Another one of our collaborators Heather (Hardison) and I printed 600 posters for different rallies and marches and we will spend a night in here pulling silk screens and she’s an amazing Letterer. We’ll work together and make ourselves of service because I think that’s really important – to make ourselves of service and to educate and to make ourselves, kind of operatives for truth… and beauty.
So that’s pretty basic, right? At least it should be.
On art and motherhood…
I think that by force of necessity, (after becoming a mother, my art) has become a little bit more honest, because you can get really caught up in curating and presenting a specific vision of what you want your art and your life to look like and how you present and when you have a kid you start to lose bandwidth. You only have so much time and energy….and it forces you to reprioritize your friendships, your life, your goals, your time… everything. So, I think that has forced a little more honesty, and sometimes humor, into my work because I just don’t’ have time for anything else.
Goldfish, googly-eyes, and glitter—yep, that’s my life! Yeah, I’m starting to add a few Legos to that now.
I did an illustration one night when he was a year old and he was probably teething and hadn’t given me a night of sleep in months, and I felt like I was living with a feral raccoon and he was tearing our house apart. My husband got home from work and I said, ‘He’s yours.’ and I walked out the door. I went and sat and had dinner by myself and drew a self-portrait on the back of a menu at some Chinese restaurant and it was a self-portrait cartoon version of my haggard self and this caricature that I had become and I remember posting that and had a bunch of people just losing their shit about it. I was so surprised because it felt like such a self-deprecating, awkward, painful, exposing.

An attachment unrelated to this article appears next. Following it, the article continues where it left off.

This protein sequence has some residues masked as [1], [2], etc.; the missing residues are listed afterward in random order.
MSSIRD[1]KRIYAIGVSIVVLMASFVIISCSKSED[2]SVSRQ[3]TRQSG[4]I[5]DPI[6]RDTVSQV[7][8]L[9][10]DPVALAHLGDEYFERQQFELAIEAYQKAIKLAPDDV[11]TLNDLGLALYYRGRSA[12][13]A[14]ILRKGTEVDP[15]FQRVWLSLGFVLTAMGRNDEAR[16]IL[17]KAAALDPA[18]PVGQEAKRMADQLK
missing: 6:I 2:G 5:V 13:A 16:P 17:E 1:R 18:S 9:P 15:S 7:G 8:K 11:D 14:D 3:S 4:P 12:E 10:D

It was my truth and it was a surprising truth for even me to look back on and go ‘I was a hot mess!’ and I’m ok with that. I’m ok with reality. Things are not always perfect and I think that what (Alo) has helped me focus on is that honesty and vulnerability as a strength. And that humor is the only way to survive.
It surprises me sometimes how much people are interested in those little peeks (into my private life) that I don’t give too often but … you want to see that vulnerability, the real, genuine human being and people can relate to that.
On working with California Cowboy…
It’s really great to be given free reign and to have Drew (Clark), the founder of California Cowboy, trust what I do. It’s something different each time. whether it’s tightly rendered drawings or awkward handwriting or being pushed beyond my comfort zone… like ‘I’m drawing skateboarders? I’m used to drawing ferns!’.
I use the bad metaphor, probably because of my dad, of tightening lug nuts. That you can’t tighten them all at once, you have to keep going back around and slowly tightening them together because that’s part of the process —between Brielle (Duym) who does all these beautiful patterns and paints these designs and Drew who is coming up with the germinal concepts and… my bad sense of humor (laughs). And then we kind of just keep going back around.
I’ve been road-testing some of the California Cowboy clothes, going camping, and my friends have been an hour and a half into the hike: “Do you really have a beer in your back pocket? It’s open!” and I’m like, “Yeah, haven’t spilled it, have I?” It holds everything I need.
The artist as subject.
If I won the lottery I would just keep doing what I am doing now. 650 Million? Probably give a lot of it away, travel a bit and… keep drawing. Yep, keep drawing.
Check out Melissa’s incredible work on Instagram @melissagarden or swing by our store at 2220 Chestnut St, San Francisco to see her hand-drawn logos.